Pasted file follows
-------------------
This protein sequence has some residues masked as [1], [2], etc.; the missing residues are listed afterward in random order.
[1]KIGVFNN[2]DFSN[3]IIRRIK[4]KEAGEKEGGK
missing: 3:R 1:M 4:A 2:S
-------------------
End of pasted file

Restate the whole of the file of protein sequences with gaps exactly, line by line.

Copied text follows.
This protein sequence has some residues masked as [1], [2], etc.; the missing residues are listed afterward in random order.
[1]KIGVFNN[2]DFSN[3]IIRRIK[4]KEAGEKEGGK
missing: 3:R 1:M 4:A 2:S